Hermès celebrates innovation at a one-night-only blowout at their uptown store.
Photo by Carol Sachs Courtesy of Hermès
New York fashion week may have ended on Wednesday night, but on Thursday there was only one place to be, the soon-to-be Hermès store uptown, which for one night only was transformed into an adult (but not adult ) wonderland I will call Heureka's castle. The French luxury goods label asked a group of artists: Playtronica, who create musical instruments out of unlikely objects, the choreographer Madeline Hollander, the multi-disciplinary artist Jean-Simon Roch, the creative studio Pinaffo & Pluvinage , the interdisciplinary art collective Lab 212, as well as the choreographer Michele Ann De Mey and her husband, the director and playwright Jaco Van Dormael, who work together as Astragales in experimental performance and filmmaking; to create works related to the topic of "Innovation in the Making.”
These days the buzzword on everyone's lips is "activations." Audiences want experiences! They want meaning! And throughout the evening, Hermès delivered. Men in very tall top hats walked around speaking in a tones reserved for children’s education shows or maybe amusement park rides. “Are you familiar with our two-sided scarf?,” said one such man to me while I observed Hollander’s choreography unfolding throughout the first floor of the building, dancers dressed in all white turning beautiful silk scarves back and forth in unison, showing off the new technology that allows Hermès to print on each side of a scarf. “It’s not two scarfs bonded together!,” the man in the hat assured me.
I look up and notice a group of musicians playing music out of… a pineapple and a Kelly bag? It was very groovy. A different man in a tall hat walked up to me to talk to me about the new technology that allows them to make their classic Collier de Chien bracelets with aluminum instead. A sign nearby informs me about the new bamboo technology that is used to strengthen some of their furniture offerings. In the third floor, guests could “ride” a saddle hung from the ceiling, experiencing weightlessness and also the perfect photo-opportunity (hashtag #Heureka!).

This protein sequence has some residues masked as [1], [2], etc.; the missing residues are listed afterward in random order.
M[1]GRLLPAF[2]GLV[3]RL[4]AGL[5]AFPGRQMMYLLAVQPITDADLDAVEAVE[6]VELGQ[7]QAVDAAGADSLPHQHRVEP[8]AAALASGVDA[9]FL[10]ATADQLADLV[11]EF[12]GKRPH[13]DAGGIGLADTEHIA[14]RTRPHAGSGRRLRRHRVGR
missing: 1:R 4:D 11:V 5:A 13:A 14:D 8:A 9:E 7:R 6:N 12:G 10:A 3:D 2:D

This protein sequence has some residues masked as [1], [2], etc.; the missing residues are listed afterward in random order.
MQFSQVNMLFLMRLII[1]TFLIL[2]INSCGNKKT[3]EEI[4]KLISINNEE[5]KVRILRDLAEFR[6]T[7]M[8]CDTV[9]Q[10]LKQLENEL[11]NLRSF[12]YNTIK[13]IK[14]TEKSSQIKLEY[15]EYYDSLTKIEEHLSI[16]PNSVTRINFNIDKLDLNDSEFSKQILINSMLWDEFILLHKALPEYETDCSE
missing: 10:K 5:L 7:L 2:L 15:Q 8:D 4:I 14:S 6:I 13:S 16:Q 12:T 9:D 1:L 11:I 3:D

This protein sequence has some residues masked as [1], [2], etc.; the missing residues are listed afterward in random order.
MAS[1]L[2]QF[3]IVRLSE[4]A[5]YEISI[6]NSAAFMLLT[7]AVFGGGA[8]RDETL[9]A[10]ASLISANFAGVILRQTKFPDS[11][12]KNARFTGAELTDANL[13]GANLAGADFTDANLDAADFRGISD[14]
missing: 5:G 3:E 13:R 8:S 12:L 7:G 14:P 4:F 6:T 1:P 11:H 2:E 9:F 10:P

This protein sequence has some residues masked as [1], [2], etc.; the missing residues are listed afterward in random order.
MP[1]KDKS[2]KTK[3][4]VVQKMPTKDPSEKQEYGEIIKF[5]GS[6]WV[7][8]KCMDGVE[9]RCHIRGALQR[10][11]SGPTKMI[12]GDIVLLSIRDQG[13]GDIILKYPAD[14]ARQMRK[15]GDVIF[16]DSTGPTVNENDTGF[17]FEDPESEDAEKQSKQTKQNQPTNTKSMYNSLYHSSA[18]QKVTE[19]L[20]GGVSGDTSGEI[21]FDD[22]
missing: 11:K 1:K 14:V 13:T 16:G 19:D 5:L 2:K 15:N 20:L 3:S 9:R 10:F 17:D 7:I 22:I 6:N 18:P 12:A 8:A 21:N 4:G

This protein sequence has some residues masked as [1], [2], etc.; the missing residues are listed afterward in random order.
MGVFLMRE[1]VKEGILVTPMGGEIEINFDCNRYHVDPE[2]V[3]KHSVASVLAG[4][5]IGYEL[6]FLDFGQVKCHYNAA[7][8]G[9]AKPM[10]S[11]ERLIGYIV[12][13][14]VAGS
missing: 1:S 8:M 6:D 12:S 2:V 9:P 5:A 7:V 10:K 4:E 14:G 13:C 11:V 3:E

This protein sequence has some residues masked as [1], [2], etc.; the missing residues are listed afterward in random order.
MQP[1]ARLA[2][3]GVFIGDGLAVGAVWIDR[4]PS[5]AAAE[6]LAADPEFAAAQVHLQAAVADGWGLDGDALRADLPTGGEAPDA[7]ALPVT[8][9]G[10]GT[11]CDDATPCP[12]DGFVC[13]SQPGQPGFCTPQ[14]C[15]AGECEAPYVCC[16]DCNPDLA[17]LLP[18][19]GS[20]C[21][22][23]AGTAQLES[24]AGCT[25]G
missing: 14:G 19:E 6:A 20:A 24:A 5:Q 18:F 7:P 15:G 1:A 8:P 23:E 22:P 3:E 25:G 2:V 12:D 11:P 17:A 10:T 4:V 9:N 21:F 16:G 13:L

In the fourth floor, the performance by De Mey and Van Dormael truly had the crowd electrified. A movie plays in a giant screen above the crowd: hands walk through a field strewn with flowers, flowers rain inside the face of a clock, then a woman floats inside it, a moon is reflected inside the many shapes of a kaleidoscope. It’s positively enthralling. But look closer, what’s going on in front of the screen? The movie is being performed live—the woman floating inside the clock? She is laying on a bed a few feet away from the clock with the glass face, a camera moves back and forth on a dolly to film the action. The people are “walking” their own hands through the carefully decorated dioramas, carefully lowering silk scarves that have been put on stretchers behind glass to create the kaleidoscopic effect. It’s like peering through the curtain at Oz, but Oz is actually the main event. Days later, I’m still thinking about it how marvelous it was, but more importantly I wonder—is it finally time for me to buy an Hermès scarf? It seems there's also innovation in figuring out new ways to make people realize their aching need for beautiful scarves. Heureka!